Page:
Qualitative Analysis of Round-Table Discussions on the Business Case and Procurement Challenges for Hospital Electronic Prescribing Systems

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Qualitative Analysis of Round-Table Discussions on the Business Case and Procurement Challenges for Hospital Electronic Prescribing Systems

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Title: Qualitative Analysis of Round-Table Discussions on the Business Case and Procurement Challenges for Hospital Electronic Prescribing Systems
Author: Cresswell, Kathrin M.; Slee, Ann; Coleman, Jamie; Williams, Robin; Bates, David W.; Sheikh, Aziz

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Citation: Cresswell, Kathrin M., Ann Slee, Jamie Coleman, Robin Williams, David W. Bates, and Aziz Sheikh. 2013. “Qualitative Analysis of Round-Table Discussions on the Business Case and Procurement Challenges for Hospital Electronic Prescribing Systems.” PLoS ONE 8 (11): e79394. doi:10.1371/journal.pone.0079394. http://dx.doi.org/10.1371/journal.pone.0079394.
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Abstract: Objectives: There is a pressing need to understand the challenges surrounding procurement of and business case development for hospital electronic prescribing systems, and to identify possible strategies to enhance the efficiency of these processes in order to assist strategic decision making. Materials and Methods We organized eight multi-disciplinary round-table discussions in the United Kingdom. Participants included policy makers, representatives from hospitals, system developers, academics, and patients. Each discussion was digitally audio-recorded, transcribed verbatim and, together with accompanying field notes, analyzed thematically with NVivo9. Results: We drew on data from 17 participants (approximately eight per roundtable), six hours of discussion, and 15 pages of field notes. Key challenges included silo planning with systems not being considered as part of an integrated organizational information technology strategy, lack of opportunity for interactions between customers and potential suppliers, lack of support for hospitals in choosing appropriate systems, difficulty of balancing structured planning with flexibility, and the on-going challenge of distinguishing “wants” and aspirations from organizational “needs”. Discussion and conclusions Development of business cases for major investments in information technology does not take place in an organizational vacuum. Building on previously identified potentially transferable dimensions to the development and execution of business cases surrounding measurements of costs/benefits and risk management, we have identified additional components relevant to ePrescribing systems. These include: considerations surrounding strategic context, case for change and objectives, future service requirements and options appraisal, capital and revenue implications, timescale and deliverability, and risk analysis and management.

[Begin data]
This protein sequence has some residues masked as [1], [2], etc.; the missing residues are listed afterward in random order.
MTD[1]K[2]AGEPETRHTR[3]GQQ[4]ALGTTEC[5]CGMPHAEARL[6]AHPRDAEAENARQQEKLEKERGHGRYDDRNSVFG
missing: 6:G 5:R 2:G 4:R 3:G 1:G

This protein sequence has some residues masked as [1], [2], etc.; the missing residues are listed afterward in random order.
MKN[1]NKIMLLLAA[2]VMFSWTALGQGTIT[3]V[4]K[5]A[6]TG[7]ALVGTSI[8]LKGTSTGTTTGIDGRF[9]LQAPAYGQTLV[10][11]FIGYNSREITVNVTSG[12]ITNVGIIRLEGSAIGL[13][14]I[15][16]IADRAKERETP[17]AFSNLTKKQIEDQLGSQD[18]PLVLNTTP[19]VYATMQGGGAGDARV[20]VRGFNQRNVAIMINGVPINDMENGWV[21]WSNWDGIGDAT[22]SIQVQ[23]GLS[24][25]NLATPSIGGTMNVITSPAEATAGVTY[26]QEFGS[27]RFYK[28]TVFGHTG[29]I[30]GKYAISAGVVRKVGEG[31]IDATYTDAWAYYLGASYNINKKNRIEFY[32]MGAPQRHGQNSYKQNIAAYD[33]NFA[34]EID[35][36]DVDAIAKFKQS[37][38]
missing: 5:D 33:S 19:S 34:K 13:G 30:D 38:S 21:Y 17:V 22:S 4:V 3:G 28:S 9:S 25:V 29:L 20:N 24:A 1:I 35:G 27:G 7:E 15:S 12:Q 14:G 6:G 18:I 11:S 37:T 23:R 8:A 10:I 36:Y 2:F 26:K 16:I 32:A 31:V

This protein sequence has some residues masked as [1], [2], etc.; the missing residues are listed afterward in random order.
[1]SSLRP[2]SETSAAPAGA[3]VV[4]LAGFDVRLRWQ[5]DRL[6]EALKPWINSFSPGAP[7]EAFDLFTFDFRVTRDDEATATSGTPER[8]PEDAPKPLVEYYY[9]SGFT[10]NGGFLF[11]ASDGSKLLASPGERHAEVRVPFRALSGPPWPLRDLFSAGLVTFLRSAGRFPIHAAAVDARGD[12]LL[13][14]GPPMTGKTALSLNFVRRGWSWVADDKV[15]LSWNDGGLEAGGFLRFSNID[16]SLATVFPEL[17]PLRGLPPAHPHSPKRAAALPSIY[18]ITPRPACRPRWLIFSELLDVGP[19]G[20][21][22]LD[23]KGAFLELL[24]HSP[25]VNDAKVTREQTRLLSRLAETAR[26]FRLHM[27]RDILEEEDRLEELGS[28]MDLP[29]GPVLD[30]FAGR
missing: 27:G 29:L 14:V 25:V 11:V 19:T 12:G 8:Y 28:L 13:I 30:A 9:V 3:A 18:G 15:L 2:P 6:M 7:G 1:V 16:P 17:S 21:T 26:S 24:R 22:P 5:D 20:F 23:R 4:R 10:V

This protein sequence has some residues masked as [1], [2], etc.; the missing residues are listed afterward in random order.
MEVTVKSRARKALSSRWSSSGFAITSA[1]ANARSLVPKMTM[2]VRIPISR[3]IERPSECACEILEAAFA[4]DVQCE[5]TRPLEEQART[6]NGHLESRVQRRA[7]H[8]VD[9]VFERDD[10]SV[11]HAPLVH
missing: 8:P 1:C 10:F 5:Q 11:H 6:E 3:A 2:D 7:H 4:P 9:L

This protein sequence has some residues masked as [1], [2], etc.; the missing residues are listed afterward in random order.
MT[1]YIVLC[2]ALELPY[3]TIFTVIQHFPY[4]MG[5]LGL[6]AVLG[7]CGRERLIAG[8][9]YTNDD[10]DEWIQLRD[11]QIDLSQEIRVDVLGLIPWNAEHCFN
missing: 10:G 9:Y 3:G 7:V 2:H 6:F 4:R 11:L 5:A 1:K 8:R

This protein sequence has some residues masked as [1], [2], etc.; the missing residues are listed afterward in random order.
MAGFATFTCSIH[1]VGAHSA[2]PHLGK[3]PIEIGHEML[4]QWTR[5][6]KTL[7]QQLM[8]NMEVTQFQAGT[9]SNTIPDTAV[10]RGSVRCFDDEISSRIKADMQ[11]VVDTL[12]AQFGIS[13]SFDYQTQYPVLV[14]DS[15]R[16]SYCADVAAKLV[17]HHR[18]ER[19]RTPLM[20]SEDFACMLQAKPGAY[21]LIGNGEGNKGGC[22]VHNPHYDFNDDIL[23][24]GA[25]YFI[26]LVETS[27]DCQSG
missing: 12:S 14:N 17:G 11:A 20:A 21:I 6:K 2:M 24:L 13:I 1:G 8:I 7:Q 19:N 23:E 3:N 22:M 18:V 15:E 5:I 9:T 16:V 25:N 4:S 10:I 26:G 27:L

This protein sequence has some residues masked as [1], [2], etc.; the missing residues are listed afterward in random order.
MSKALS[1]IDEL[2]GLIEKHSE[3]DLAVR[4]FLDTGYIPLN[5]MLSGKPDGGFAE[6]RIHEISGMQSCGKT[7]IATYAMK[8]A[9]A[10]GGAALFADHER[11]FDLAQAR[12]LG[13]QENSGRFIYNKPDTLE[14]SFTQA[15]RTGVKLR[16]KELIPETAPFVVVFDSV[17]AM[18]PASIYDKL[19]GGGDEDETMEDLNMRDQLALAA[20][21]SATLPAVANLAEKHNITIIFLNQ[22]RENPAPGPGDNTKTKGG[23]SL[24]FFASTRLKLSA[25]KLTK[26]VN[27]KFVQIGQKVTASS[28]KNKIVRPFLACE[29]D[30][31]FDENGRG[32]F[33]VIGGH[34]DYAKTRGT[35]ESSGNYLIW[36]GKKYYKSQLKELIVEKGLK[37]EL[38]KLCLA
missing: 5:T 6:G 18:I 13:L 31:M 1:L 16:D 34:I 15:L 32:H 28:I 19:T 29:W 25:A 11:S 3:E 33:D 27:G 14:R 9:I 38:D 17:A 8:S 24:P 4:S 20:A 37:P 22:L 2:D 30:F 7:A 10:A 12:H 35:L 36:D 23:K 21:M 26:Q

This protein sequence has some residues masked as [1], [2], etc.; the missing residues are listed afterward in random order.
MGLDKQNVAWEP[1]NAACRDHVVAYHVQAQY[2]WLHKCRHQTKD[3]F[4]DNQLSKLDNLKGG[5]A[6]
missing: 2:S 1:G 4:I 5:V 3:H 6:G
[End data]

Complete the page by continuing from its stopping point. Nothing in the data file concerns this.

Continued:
Published Version: doi:10.1371/journal.pone.0079394
Other Sources: http://www.ncbi.nlm.nih.gov/pmc/articles/PMC3834189/pdf/
Terms of Use: This article is made available under the terms and conditions applicable to Other Posted Material, as set forth at http://nrs.harvard.edu/urn-3:HUL.InstRepos:dash.current.terms-of-use#LAA
Citable link to this page: http://nrs.harvard.edu/urn-3:HUL.InstRepos:11879119
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